Scotia (world)

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This is a world-system under construction and is currently being input-programmed into the Traveller RPG Wiki.

Scotia/Caledon (Reaver's Deep 1916)
Classic Era (1115)
B789434-B
StarportB Good: Spacecraft Construction, Overhaul, Refined fuel
Size7 Medium (11,200 km, 0.70g - 0.94g)
Atmosphere8 Dense
Hydrographics9 Wet World 90%
Population4 Moderate (10 thousand)
Government3 Self-Perpetuating Oligarchy
Law4 Moderate Law (no light assault weapons)
Tech LevelB Average Stellar (large starships)
See also UWP
System Details
Primary G0 V
Planetoid Belts 2
Gas Giants 4
jumpmap?sector=Reaver%27s+Deep&hex=1916&options=8451&jump=3&scale=32&junk=junk.png
Jump map from Travellermap.com [1]

Scotia is a nonindustrial world, that requires extensive imports of outside technology to maintain a modern, star-faring society.

  • In a technological universe, societies without industrial capability generally suffer as nearly all manufactured and high tech goods must be brought in at significant cost.
  • As a nonindustrial world, it requires extensive imports of outside technology to maintain a modern, star-faring society. The need to import most manufactured and high technology goods drives the price of these goods up in the open market.
  • It is a member of the Principality of Caledon in the Caledon Subsector of Reaver's Deep Sector.

Description (Astrography & Planetology)[edit]

A pleasant world, Scotia is reasonably Earth-like but has little land area. What land there is lies scattered across the wide seas in island chains; the largest land-mass on the world is less than 15,000 square kilometers in area.

System Data[edit]

Primary: Grain, spectral class, G0V. ICN S4G0306G0V. Mass, 1.04 standard. Stellar diameter, 1.03 standard. Luminosity, 1.21 standard.

Planetary System: Seven major bodies. One inhabited world (Scotia, IV). Four gas giants. Two planetoid belts.

IV Scotia: Mean orbital radius, 163.06 million kilometers (1.09 AU). Period, 407.6 days. Two satellites. Diameter, 12206 kilometers. Density, .97 standard. Mass, .65 standard. Mean surface gravity, .85 G. Rotation period: 23 hours, 27 minutes, 48 seconds. Axial inclination, 15°55'9.7". Albedo, .3 1. Surface atmospheric pressure, 1.7 atm. Composition, standard oxygen-nitrogen mix, breathable without artificial assistance. Hydrographic percentage, 95%; composition, water and frozen water-ice. Mean surface temperature, 25° C.

History & Background (Dossier)[edit]

Scotia remained unsettled for a long time, considered too poor in land area to support a worthwhile colony. The presence of several far superior worlds nearby reinforced this decision. Transient groups visited the world many times during the Long Night; Scotia was a favorite hiding place for Reaver warships, who could set down on some small island, refuel from the planetary oceans, and make repairs in relative seclusion and security.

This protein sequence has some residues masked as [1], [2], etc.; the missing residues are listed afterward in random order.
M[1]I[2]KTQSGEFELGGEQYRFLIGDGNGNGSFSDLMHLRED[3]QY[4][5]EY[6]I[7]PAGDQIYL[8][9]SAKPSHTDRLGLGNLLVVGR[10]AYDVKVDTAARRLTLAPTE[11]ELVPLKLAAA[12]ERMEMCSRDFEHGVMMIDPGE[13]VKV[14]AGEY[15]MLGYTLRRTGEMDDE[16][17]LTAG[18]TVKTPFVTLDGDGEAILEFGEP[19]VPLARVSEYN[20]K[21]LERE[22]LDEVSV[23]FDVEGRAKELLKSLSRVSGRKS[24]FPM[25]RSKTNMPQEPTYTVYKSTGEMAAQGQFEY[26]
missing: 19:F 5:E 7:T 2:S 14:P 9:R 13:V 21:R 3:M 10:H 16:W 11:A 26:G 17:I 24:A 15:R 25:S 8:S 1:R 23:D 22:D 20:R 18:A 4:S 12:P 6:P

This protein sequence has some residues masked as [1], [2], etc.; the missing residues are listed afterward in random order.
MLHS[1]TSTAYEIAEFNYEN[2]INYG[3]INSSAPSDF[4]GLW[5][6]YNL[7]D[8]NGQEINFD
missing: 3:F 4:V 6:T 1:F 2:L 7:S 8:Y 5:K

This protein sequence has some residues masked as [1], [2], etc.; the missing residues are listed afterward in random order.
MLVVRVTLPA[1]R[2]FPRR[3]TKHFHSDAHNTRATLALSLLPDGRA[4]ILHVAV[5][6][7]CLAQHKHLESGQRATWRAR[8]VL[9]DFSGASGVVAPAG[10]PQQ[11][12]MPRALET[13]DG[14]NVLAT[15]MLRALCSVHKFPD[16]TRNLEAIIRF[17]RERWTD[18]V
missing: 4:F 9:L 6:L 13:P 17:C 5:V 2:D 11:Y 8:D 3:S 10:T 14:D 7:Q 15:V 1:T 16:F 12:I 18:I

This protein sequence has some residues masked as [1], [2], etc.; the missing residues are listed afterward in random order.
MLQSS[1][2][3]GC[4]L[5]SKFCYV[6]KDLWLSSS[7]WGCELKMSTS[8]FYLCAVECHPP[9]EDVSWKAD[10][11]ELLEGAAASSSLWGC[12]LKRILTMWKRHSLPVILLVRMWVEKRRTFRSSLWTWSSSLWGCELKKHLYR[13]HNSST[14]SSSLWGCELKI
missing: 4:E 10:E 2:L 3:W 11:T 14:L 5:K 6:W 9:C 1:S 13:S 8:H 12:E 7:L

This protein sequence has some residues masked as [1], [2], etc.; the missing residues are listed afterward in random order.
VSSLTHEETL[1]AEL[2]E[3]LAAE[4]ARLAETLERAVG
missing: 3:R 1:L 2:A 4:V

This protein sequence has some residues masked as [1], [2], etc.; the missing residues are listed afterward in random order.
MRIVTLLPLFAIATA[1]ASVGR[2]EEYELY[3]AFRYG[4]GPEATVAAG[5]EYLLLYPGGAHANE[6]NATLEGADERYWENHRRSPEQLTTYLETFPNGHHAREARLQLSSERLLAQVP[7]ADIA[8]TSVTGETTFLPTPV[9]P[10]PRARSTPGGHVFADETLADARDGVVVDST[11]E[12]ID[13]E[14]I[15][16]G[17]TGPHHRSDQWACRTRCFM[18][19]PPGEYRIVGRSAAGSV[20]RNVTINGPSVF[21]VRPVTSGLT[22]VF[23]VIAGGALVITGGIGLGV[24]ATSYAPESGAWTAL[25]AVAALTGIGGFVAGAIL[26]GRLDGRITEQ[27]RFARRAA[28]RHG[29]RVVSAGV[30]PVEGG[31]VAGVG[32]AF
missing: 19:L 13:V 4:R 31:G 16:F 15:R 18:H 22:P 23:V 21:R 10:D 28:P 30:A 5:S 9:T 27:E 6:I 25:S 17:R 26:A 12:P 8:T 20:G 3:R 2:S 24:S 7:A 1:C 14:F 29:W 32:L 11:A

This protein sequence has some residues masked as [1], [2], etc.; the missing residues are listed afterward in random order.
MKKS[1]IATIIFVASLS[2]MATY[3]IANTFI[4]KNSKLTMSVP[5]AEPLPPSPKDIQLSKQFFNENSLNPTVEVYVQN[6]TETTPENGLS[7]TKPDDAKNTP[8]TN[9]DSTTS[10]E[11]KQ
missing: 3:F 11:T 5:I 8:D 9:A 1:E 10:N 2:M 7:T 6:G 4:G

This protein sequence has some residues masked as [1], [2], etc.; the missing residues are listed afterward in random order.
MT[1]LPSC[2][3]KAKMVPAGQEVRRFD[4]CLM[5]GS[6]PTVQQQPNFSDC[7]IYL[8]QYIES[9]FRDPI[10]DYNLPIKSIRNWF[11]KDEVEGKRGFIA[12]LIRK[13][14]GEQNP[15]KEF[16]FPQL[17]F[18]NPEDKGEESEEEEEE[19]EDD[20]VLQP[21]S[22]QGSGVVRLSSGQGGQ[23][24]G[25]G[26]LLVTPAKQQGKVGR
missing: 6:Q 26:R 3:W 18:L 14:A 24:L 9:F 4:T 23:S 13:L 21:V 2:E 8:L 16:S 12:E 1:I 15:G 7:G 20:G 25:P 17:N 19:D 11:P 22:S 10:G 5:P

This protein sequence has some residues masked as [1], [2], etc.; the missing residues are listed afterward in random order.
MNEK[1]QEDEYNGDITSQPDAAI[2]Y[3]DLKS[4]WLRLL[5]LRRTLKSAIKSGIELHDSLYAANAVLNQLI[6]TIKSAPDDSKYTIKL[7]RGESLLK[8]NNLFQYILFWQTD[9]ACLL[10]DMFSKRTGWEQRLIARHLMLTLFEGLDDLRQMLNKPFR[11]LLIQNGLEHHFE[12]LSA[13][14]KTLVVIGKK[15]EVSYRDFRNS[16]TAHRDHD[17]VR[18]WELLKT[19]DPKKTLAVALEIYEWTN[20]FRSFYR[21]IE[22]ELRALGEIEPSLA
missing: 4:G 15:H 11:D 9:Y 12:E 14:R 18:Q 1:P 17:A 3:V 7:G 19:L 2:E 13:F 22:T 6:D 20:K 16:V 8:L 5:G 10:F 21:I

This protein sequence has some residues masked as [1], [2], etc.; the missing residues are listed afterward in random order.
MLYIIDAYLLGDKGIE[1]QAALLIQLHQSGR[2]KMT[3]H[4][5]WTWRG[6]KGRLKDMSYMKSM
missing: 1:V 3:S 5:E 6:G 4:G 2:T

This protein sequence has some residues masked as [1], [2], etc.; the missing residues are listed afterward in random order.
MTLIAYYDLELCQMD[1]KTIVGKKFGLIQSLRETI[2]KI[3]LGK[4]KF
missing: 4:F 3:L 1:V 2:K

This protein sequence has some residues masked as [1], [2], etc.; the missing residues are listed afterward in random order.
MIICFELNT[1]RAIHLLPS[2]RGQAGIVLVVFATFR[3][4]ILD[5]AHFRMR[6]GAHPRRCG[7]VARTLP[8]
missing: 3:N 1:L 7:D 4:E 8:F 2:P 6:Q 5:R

As the Principality expanded off Caledon (Reavers' Deep 1815), Scotia was claimed early on (in -316), but seemed to offer little value in the way of exploitable resources. However, the world was a beautiful, lush planet, the island chains reminiscent of the tropical isles of Caledon's Windshaeme Sea. William, Fourth Prince of Caledon, arranged to have the world declared the personal property of the throne, and he and subsequent princes proceeded to parcel out island estates and titles of nobility to individuals he wished to reward.

Scotia remains to this day a world of estates. Most major nobles and prominent businessmen own islands on Scotia, on which they maintain private retreats, estates, meeting places, or vacation resorts. A few have even established resort hotels, offering Caledonian tourists the opportunity to spend a few days or weeks on Scotia's magnificent isles.

Aside from the nobility, many individuals own Scotian island estates, usually the result of inheritance from some ancestor who performed a service to the Crown. However, the expense of these island estates is frequently far higher than the owner can afford, and an owner without adequate resources will frequently sell his estate ­and the title of nobility that goes with it - rather than face the costs. It is an expensive but simple way for individuals to gain access to the Caledonian nobility.

References & Contributors (Sources)[edit]

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This article was copied or excerpted from the following copyrighted sources and used under license from Far Future Enterprises or by permission of the author.

  1. "Jump Map API" and map location from Travellermap.com